Most historians give Jimmy Carter poor grades as a president. Whether or not one agrees, one would have to admit he has shown himself to be an outspoken defender of human rights and a man determined to make his world a better place than he found it. Thus, though he may not have been the best of presidents, since leaving office he has shown himself to be the best of men in an age when there are very few we can point to with pride and say with conviction, “he (or she) is a good person.”
But the latest step he has taken shows not only his exceptional concern for human rights — not just the rights of American citizens — but also the courage to criticize a standing president from his own political party in an election year. As ABC News recently reported, Carter has written an op-ed piece for the New York Times in which he takes Obama to task for violating human rights in allowing (ordering?) drone kills that have taken not only the lives of terrorists, but of an unknown number of innocent victims as well. He also faults Obama for failing to act on his promise to close the prison at Guantanamo. As the report states, quoting Carter,
“Instead of making the world safer, America’s violation of international human rights abets our enemies and alienates our friends.” The news story continues as follows:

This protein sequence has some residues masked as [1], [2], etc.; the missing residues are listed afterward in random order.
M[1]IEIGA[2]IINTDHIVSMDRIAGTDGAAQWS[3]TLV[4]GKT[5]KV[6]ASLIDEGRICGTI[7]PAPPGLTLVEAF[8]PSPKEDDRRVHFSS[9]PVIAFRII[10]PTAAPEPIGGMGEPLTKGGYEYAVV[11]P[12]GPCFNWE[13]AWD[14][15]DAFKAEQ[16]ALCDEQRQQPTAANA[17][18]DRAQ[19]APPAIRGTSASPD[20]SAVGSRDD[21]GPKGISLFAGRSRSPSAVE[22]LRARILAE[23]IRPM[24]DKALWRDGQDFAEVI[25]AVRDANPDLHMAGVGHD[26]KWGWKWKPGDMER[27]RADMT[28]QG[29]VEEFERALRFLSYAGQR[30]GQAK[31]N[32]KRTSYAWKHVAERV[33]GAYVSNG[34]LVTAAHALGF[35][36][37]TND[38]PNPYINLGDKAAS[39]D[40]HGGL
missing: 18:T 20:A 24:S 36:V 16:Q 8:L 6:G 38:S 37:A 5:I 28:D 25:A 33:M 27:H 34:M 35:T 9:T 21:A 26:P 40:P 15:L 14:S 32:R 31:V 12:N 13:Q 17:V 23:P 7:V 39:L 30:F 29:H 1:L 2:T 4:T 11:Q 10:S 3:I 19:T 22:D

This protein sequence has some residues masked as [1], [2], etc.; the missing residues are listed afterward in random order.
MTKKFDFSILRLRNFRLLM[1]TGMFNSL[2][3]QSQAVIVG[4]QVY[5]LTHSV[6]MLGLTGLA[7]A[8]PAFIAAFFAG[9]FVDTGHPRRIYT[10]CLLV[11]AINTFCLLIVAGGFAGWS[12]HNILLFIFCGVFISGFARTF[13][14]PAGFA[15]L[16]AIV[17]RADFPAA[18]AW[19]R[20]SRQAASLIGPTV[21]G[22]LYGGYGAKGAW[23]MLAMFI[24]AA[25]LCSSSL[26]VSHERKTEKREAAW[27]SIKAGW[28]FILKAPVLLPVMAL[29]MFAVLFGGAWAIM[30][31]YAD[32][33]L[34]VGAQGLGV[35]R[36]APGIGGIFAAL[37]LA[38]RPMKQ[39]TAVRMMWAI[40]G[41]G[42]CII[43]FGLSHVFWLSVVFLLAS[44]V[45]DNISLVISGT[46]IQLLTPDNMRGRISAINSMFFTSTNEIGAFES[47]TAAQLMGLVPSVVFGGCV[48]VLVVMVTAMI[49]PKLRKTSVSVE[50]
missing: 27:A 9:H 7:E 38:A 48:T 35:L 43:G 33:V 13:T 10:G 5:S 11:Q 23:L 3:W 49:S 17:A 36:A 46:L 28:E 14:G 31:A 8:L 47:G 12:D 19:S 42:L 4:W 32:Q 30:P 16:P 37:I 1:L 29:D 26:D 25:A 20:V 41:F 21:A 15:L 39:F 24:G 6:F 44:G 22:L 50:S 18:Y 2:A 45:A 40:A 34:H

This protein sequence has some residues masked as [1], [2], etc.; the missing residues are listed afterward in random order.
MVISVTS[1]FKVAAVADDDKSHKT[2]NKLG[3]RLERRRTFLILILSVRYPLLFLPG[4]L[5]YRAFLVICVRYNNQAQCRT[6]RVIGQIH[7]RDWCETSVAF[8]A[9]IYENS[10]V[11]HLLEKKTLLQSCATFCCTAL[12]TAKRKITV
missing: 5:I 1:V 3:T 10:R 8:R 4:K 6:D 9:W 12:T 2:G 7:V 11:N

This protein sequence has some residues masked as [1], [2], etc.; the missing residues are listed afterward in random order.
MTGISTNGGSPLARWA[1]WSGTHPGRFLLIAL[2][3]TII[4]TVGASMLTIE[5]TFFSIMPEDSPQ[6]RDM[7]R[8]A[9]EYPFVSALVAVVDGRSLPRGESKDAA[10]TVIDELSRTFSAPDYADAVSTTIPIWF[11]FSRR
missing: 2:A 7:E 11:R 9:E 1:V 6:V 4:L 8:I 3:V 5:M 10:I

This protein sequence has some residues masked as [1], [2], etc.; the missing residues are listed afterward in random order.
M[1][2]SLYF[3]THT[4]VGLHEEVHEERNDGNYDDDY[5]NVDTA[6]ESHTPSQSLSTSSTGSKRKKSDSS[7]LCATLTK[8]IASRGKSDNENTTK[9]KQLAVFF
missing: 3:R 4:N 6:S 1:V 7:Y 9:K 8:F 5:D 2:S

While the total number of attacks from unmanned aircraft, or drones, and the resulting casualties are murky, the New America Foundation estimates that in Pakistan alone 265 drone strikes have been executed since January 2009 . Those strikes have killed at least 1,488 people, at least 1,343 of them considered militants, the foundation estimates based on news reports and other sources.
In addition to the drone strikes, Carter criticized the current president for keeping the Guantanamo Bay detention center open, where prisoners “have been tortured by waterboarding more than 100 times or intimidated with semiautomatic weapons, power drills or threats to sexually assault their mothers.”
Assuming that President Carter has his facts straight (and we are in no position to know, though we might suspect that as a former President he would be privy to information the rest of us are not) these charges are alarming and deeply disturbing. We might have expected these sorts of actions of his predecessor, but we had hoped that this President, the President of “Change,” would bring a new moral order to the White House, if not a new political order — that he would take the moral high ground. Instead, he has disappointed those of us who expected (hoped?) for better.
It is true, as one of my fellow bloggers said in an earlier blog (May 12, 2012), that we do not know all the whys and wherefores that go into making decisions at the highest levels in this country. It is certainly the case that as soon as Obama began to deliver on his promise to close Guantanamo he met with stiff resistance. And the drone kills may have some sort of strange rationale that I simply cannot fathom. And while it is true that the “war on terror” started years after Carter left the White House, nevertheless he does have credibility and never loses sight of the wider canvas. He knows it’s not all about elections and politics — or even “the economy.” We need to listen to what he has to say and take him seriously.